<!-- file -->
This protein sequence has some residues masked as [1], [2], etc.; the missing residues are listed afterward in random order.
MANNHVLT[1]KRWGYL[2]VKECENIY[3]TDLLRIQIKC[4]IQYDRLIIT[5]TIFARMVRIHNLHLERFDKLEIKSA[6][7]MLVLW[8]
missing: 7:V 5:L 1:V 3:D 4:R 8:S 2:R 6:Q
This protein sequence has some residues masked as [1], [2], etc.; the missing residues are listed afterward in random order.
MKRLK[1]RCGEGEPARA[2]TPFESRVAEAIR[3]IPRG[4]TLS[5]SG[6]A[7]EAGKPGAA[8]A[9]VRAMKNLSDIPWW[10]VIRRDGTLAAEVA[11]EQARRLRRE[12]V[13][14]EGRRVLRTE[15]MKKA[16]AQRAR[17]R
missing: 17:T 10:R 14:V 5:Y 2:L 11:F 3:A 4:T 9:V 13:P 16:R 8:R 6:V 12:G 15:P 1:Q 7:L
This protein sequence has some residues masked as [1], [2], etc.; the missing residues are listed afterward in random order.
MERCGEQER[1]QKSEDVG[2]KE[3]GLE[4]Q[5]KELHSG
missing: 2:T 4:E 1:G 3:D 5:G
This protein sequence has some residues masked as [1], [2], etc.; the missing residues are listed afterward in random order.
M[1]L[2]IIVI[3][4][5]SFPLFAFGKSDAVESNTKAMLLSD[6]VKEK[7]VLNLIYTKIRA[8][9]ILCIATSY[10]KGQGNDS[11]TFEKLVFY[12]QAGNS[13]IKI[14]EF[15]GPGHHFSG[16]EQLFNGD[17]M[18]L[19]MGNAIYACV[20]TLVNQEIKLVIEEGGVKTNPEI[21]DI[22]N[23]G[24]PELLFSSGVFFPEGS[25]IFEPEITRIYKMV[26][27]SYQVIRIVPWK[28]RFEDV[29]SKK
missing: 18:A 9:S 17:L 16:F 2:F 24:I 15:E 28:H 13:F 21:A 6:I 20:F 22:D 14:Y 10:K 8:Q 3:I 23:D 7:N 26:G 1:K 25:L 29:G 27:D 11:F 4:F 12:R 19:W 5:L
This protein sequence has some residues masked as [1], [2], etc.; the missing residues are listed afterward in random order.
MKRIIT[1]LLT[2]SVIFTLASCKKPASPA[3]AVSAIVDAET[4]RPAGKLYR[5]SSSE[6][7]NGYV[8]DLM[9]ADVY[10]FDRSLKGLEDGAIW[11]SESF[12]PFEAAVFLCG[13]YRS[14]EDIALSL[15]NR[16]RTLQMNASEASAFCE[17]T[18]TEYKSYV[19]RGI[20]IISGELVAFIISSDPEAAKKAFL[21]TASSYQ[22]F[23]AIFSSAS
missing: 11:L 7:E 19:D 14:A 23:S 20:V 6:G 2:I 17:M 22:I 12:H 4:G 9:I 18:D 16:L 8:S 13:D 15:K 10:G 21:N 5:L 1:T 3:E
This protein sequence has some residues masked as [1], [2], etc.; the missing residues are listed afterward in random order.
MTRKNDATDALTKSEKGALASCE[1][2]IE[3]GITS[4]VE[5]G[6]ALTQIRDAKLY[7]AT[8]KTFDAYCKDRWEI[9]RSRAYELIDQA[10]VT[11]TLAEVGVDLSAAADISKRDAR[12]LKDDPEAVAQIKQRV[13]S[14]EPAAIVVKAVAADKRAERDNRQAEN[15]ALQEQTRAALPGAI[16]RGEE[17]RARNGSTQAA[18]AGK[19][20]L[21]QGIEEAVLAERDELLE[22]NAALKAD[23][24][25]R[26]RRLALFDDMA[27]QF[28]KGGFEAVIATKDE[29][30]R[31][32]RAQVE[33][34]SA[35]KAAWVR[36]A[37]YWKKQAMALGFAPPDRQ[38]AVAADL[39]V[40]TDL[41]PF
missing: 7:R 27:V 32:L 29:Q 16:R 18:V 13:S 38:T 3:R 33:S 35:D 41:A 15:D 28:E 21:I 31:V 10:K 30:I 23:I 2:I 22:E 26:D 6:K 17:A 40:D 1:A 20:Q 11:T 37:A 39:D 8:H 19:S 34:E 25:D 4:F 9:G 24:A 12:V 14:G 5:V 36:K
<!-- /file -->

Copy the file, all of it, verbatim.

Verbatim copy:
This protein sequence has some residues masked as [1], [2], etc.; the missing residues are listed afterward in random order.
MANNHVLT[1]KRWGYL[2]VKECENIY[3]TDLLRIQIKC[4]IQYDRLIIT[5]TIFARMVRIHNLHLERFDKLEIKSA[6][7]MLVLW[8]
missing: 7:V 5:L 1:V 3:D 4:R 8:S 2:R 6:Q
This protein sequence has some residues masked as [1], [2], etc.; the missing residues are listed afterward in random order.
MKRLK[1]RCGEGEPARA[2]TPFESRVAEAIR[3]IPRG[4]TLS[5]SG[6]A[7]EAGKPGAA[8]A[9]VRAMKNLSDIPWW[10]VIRRDGTLAAEVA[11]EQARRLRRE[12]V[13][14]EGRRVLRTE[15]MKKA[16]AQRAR[17]R
missing: 17:T 10:R 14:V 5:Y 2:L 11:F 3:A 4:T 9:V 13:P 16:R 8:R 6:V 12:G 15:P 1:Q 7:L
This protein sequence has some residues masked as [1], [2], etc.; the missing residues are listed afterward in random order.
MERCGEQER[1]QKSEDVG[2]KE[3]GLE[4]Q[5]KELHSG
missing: 2:T 4:E 1:G 3:D 5:G
This protein sequence has some residues masked as [1], [2], etc.; the missing residues are listed afterward in random order.
M[1]L[2]IIVI[3][4][5]SFPLFAFGKSDAVESNTKAMLLSD[6]VKEK[7]VLNLIYTKIRA[8][9]ILCIATSY[10]KGQGNDS[11]TFEKLVFY[12]QAGNS[13]IKI[14]EF[15]GPGHHFSG[16]EQLFNGD[17]M[18]L[19]MGNAIYACV[20]TLVNQEIKLVIEEGGVKTNPEI[21]DI[22]N[23]G[24]PELLFSSGVFFPEGS[25]IFEPEITRIYKMV[26][27]SYQVIRIVPWK[28]RFEDV[29]SKK
missing: 18:A 9:S 17:L 16:F 2:F 24:I 15:E 28:H 13:F 21:A 6:I 20:F 22:D 14:Y 10:K 8:Q 3:I 23:D 7:N 26:G 1:K 25:L 29:G 27:D 11:F 4:F 12:R 19:W 5:L
This protein sequence has some residues masked as [1], [2], etc.; the missing residues are listed afterward in random order.
MKRIIT[1]LLT[2]SVIFTLASCKKPASPA[3]AVSAIVDAET[4]RPAGKLYR[5]SSSE[6][7]NGYV[8]DLM[9]ADVY[10]FDRSLKGLEDGAIW[11]SESF[12]PFEAAVFLCG[13]YRS[14]EDIALSL[15]NR[16]RTLQMNASEASAFCE[17]T[18]TEYKSYV[19]RGI[20]IISGELVAFIISSDPEAAKKAFL[21]TASSYQ[22]F[23]AIFSSAS
missing: 11:L 7:E 19:D 14:A 23:S 20:V 6:G 2:I 17:M 22:I 12:H 4:G 9:I 18:D 16:L 8:S 13:D 15:K 10:G 21:N 5:L 1:T 3:E
This protein sequence has some residues masked as [1], [2], etc.; the missing residues are listed afterward in random order.
MTRKNDATDALTKSEKGALASCE[1][2]IE[3]GITS[4]VE[5]G[6]ALTQIRDAKLY[7]AT[8]KTFDAYCKDRWEI[9]RSRAYELIDQA[10]VT[11]TLAEVGVDLSAAADISKRDAR[12]LKDDPEAVAQIKQRV[13]S[14]EPAAIVVKAVAADKRAERDNRQAEN[15]ALQEQTRAALPGAI[16]RGEE[17]RARNGSTQAA[18]AGK[19][20]L[21]QGIEEAVLAERDELLE[22]NAALKAD[23][24][25]R[26]RRLALFDDMA[27]QF[28]KGGFEAVIATKDE[29][30]R[31][32]RAQVE[33][34]SA[35]KAAWVR[36]A[37]YWKKQAMALGFAPPDRQ[38]AVAADL[39]V[40]TDL[41]PF
missing: 7:R 27:V 32:L 29:Q 16:R 18:V 13:S 38:T 3:R 33:S 35:D 41:A 15:D 28:E 21:I 31:V 10:K 30:I 23:I 2:I 22:E 26:D 6:K 17:A 40:D 1:A 20:Q 11:T 37:A 39:D 8:H 19:S 34:E 25:D 4:F 9:G 24:A 12:V 14:G 5:V 36:K